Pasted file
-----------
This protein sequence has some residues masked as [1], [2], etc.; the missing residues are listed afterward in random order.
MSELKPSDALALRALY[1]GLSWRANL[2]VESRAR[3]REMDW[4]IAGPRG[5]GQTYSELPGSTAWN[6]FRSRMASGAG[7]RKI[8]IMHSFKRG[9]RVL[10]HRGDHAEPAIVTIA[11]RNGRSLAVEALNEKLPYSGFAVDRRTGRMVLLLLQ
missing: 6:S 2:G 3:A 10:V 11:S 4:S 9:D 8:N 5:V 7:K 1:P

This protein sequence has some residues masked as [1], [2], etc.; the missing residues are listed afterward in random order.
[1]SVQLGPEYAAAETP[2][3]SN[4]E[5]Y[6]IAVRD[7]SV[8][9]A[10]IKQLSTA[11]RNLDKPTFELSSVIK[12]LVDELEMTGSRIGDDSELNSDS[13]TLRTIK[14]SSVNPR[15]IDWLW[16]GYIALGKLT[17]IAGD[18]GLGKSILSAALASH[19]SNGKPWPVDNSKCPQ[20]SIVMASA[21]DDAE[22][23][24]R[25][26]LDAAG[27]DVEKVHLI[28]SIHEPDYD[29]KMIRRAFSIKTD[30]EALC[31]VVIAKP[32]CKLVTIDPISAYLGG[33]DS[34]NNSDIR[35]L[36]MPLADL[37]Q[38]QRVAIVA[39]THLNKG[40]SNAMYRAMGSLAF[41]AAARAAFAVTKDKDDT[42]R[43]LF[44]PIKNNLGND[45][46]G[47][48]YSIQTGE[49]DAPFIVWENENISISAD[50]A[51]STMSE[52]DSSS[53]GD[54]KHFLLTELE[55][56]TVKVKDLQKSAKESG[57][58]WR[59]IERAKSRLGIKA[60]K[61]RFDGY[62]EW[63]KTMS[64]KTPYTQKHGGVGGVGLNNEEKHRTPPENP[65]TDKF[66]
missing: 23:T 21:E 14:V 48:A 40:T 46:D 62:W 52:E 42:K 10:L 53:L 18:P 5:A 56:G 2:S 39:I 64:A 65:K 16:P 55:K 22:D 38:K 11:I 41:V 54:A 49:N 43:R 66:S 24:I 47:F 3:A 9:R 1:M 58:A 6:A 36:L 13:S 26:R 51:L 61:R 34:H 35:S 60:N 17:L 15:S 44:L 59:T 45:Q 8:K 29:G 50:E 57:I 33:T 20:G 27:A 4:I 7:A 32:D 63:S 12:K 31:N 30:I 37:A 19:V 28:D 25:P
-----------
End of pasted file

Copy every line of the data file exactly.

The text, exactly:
This protein sequence has some residues masked as [1], [2], etc.; the missing residues are listed afterward in random order.
MSELKPSDALALRALY[1]GLSWRANL[2]VESRAR[3]REMDW[4]IAGPRG[5]GQTYSELPGSTAWN[6]FRSRMASGAG[7]RKI[8]IMHSFKRG[9]RVL[10]HRGDHAEPAIVTIA[11]RNGRSLAVEALNEKLPYSGFAVDRRTGRMVLLLLQ
missing: 6:S 2:G 3:A 10:V 11:S 4:S 9:D 8:N 5:V 7:K 1:P

This protein sequence has some residues masked as [1], [2], etc.; the missing residues are listed afterward in random order.
[1]SVQLGPEYAAAETP[2][3]SN[4]E[5]Y[6]IAVRD[7]SV[8][9]A[10]IKQLSTA[11]RNLDKPTFELSSVIK[12]LVDELEMTGSRIGDDSELNSDS[13]TLRTIK[14]SSVNPR[15]IDWLW[16]GYIALGKLT[17]IAGD[18]GLGKSILSAALASH[19]SNGKPWPVDNSKCPQ[20]SIVMASA[21]DDAE[22][23][24]R[25][26]LDAAG[27]DVEKVHLI[28]SIHEPDYD[29]KMIRRAFSIKTD[30]EALC[31]VVIAKP[32]CKLVTIDPISAYLGG[33]DS[34]NNSDIR[35]L[36]MPLADL[37]Q[38]QRVAIVA[39]THLNKG[40]SNAMYRAMGSLAF[41]AAARAAFAVTKDKDDT[42]R[43]LF[44]PIKNNLGND[45][46]G[47][48]YSIQTGE[49]DAPFIVWENENISISAD[50]A[51]STMSE[52]DSSS[53]GD[54]KHFLLTELE[55][56]TVKVKDLQKSAKESG[57][58]WR[59]IERAKSRLGIKA[60]K[61]RFDGY[62]EW[63]KTMS[64]KTPYTQKHGGVGGVGLNNEEKHRTPPENP[65]TDKF[66]
missing: 23:T 21:E 14:V 48:A 40:T 46:D 62:W 52:E 42:K 10:L 53:L 18:P 5:A 56:G 2:S 39:I 64:A 65:K 16:P 55:K 22:D 38:K 11:I 41:V 54:A 49:N 43:R 66:S 24:I 47:F 3:A 9:R 1:M 58:A 6:A 36:L 13:S 26:R 51:L 61:R 34:H 35:S 60:N 17:L 15:S 44:L 59:T 45:Q 8:K 29:G 50:E 57:I 33:T 20:G 27:A 4:I 7:A 32:D 63:S 12:K 31:N 30:I 37:A 19:V 28:D 25:P